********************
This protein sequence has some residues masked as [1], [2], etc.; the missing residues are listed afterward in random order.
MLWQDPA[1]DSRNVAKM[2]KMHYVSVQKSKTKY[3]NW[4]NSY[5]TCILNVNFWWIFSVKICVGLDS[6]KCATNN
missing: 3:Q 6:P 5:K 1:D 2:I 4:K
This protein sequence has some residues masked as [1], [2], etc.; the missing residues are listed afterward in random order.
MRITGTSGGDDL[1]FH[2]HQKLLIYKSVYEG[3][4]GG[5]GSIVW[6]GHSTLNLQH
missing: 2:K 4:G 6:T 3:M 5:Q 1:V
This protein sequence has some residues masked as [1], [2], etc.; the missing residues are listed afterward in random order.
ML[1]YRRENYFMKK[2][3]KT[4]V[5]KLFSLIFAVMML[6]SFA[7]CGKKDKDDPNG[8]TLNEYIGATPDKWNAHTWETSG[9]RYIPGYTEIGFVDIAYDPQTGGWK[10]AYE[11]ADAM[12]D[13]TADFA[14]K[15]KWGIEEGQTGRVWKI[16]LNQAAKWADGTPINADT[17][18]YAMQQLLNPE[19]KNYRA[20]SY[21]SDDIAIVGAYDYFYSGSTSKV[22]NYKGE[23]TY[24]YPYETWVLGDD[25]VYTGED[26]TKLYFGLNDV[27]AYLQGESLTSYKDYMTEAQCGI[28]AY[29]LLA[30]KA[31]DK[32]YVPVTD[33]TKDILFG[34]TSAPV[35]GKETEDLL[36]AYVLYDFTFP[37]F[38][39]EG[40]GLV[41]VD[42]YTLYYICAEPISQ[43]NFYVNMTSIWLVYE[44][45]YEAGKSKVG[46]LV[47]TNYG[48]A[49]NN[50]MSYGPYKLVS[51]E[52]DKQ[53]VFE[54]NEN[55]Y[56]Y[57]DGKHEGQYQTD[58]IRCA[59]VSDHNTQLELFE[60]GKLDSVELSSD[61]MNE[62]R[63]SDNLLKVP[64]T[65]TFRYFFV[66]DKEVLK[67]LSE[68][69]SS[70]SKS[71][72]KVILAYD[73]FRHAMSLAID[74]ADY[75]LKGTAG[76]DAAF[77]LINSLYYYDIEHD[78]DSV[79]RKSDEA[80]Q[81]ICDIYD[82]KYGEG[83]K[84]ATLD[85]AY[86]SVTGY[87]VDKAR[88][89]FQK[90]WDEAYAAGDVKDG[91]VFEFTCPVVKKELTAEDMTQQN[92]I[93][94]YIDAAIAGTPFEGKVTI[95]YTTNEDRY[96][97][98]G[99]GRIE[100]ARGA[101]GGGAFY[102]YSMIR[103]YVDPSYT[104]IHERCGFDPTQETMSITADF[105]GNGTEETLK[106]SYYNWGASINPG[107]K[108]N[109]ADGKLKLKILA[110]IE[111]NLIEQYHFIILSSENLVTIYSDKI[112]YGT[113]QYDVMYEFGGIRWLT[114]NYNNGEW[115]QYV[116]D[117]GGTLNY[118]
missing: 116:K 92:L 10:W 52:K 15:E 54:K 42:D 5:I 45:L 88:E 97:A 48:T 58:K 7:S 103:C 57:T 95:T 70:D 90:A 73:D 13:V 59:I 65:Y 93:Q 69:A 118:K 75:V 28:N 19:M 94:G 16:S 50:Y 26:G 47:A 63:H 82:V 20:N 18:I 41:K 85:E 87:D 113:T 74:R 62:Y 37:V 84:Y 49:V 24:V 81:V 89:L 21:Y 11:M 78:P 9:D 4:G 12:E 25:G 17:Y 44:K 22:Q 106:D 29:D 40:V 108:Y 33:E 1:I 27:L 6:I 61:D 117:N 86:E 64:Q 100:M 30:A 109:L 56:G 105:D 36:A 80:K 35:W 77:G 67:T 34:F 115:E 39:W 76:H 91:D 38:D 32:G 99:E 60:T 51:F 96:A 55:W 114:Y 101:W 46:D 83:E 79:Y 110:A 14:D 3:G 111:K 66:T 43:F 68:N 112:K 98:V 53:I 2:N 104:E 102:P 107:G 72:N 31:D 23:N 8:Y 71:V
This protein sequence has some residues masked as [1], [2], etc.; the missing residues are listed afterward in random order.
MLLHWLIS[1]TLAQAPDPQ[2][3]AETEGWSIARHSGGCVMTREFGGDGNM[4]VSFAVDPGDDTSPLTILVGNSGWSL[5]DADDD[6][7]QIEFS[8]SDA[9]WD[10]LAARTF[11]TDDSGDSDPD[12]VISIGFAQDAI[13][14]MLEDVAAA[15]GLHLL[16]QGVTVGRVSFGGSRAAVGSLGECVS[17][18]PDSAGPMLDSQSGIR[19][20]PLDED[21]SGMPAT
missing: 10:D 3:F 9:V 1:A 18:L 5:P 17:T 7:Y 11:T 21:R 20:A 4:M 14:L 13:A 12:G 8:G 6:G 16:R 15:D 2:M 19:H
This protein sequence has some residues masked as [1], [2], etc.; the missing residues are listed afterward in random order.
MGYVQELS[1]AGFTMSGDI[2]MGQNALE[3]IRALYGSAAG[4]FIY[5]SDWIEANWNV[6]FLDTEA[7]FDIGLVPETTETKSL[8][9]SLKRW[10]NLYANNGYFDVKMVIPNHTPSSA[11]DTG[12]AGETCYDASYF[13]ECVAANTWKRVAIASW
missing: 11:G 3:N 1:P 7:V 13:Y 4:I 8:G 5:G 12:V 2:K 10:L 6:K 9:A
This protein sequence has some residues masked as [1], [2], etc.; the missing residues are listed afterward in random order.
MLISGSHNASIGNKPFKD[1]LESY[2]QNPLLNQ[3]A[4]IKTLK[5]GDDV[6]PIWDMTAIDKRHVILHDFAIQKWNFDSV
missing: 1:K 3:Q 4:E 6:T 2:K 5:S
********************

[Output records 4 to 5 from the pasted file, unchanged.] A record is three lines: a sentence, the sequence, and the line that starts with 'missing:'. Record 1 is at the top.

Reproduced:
This protein sequence has some residues masked as [1], [2], etc.; the missing residues are listed afterward in random order.
MLLHWLIS[1]TLAQAPDPQ[2][3]AETEGWSIARHSGGCVMTREFGGDGNM[4]VSFAVDPGDDTSPLTILVGNSGWSL[5]DADDD[6][7]QIEFS[8]SDA[9]WD[10]LAARTF[11]TDDSGDSDPD[12]VISIGFAQDAI[13][14]MLEDVAAA[15]GLHLL[16]QGVTVGRVSFGGSRAAVGSLGECVS[17][18]PDSAGPMLDSQSGIR[19][20]PLDED[21]SGMPAT
missing: 10:D 3:F 9:V 1:A 18:L 5:P 17:T 7:Y 11:T 21:R 20:A 4:M 14:L 13:A 12:G 8:G 6:G 16:R 15:D 2:M 19:H
This protein sequence has some residues masked as [1], [2], etc.; the missing residues are listed afterward in random order.
MGYVQELS[1]AGFTMSGDI[2]MGQNALE[3]IRALYGSAAG[4]FIY[5]SDWIEANWNV[6]FLDTEA[7]FDIGLVPETTETKSL[8][9]SLKRW[10]NLYANNGYFDVKMVIPNHTPSSA[11]DTG[12]AGETCYDASYF[13]ECVAANTWKRVAIASW
missing: 11:G 3:N 1:P 7:V 13:Y 4:I 8:G 5:G 12:V 2:K 10:L 6:K 9:A